Though Ahaz had himself sacrificed in high places, on hills, and under every green tree (2Ki 16:4), yet God's altar had hitherto continued in its place and in use, and the king's burnt-offering and his meat-offering (2Ki 16:15) had been offered upon it by the priests that attended it; but here we have it taken away by wicked Ahaz, and another altar, an idolatrous one, put in the room of it - a bolder stroke than the worst of the kings had yet given to religion. We have here,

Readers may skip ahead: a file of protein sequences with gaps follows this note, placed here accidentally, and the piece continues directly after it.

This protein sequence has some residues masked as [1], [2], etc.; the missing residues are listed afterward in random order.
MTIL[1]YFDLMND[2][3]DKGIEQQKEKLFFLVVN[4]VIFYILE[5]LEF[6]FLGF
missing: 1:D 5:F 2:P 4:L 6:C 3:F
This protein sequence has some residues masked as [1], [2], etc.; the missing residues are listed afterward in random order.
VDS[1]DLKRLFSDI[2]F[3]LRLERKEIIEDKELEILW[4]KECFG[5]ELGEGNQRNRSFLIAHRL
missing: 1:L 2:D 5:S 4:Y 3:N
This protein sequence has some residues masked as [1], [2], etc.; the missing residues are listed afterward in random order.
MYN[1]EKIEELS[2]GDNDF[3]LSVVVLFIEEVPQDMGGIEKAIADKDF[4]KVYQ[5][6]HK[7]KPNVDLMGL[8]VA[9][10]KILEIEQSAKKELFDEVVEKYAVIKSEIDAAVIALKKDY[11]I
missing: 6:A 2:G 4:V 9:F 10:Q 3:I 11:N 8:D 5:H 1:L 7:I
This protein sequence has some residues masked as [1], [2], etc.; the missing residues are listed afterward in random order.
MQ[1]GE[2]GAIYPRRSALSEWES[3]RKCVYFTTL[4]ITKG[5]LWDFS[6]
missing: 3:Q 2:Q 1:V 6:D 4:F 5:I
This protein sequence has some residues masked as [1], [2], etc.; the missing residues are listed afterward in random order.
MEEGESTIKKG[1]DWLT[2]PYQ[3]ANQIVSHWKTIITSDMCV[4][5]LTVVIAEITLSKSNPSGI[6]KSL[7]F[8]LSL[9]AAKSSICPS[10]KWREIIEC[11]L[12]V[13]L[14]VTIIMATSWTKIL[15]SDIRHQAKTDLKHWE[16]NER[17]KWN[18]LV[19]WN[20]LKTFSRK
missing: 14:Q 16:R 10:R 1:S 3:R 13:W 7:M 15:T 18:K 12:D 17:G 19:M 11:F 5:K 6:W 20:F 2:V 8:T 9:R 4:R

I. The model of this new altar, taken from one at Damascus, by the king himself, 2Ki 16:10. The king of Assyria having taken Damascus, thither Ahaz went, to congratulate him on his success, to return him thanks for the kindness he had done him by this expedition, and, as his servant and son, to receive his commands. Had he been faithful to his God, he would not have needed to crouch thus meanly to a foreign power. At Damascus, either while viewing the rarities of the place, or rather while joining with them in their devotions (for, when he was there, he thought it no harm to do as they did), he saw an altar that pleased his fancy extremely, not such a plain old-fashioned one as that which he had been trained up in attendance upon at Jerusalem, but curiously carved, it is likely, and adorned with image-work; there were many pretty things about it which he thought significant, surprising, very charming, and calculated to excite his devotion. Solomon had but a dull fancy, he thought, compared with the ingenious artist that made this altar. Nothing will serve him but he must have an altar just like this: a pattern of it must be taken immediately; he cannot stay till he returns himself, but sends it before him in all haste, with orders to Urijah the priest to get one made exactly according to this model and have it ready against he came home. The pattern God showed to Moses in the mount or to David by the Spirit was not comparable to this pattern sent from Damascus. The hearts of idolaters walked after their eyes, which are therefore said to go a whoring after their idols; but the true worshippers worship the true God by faith.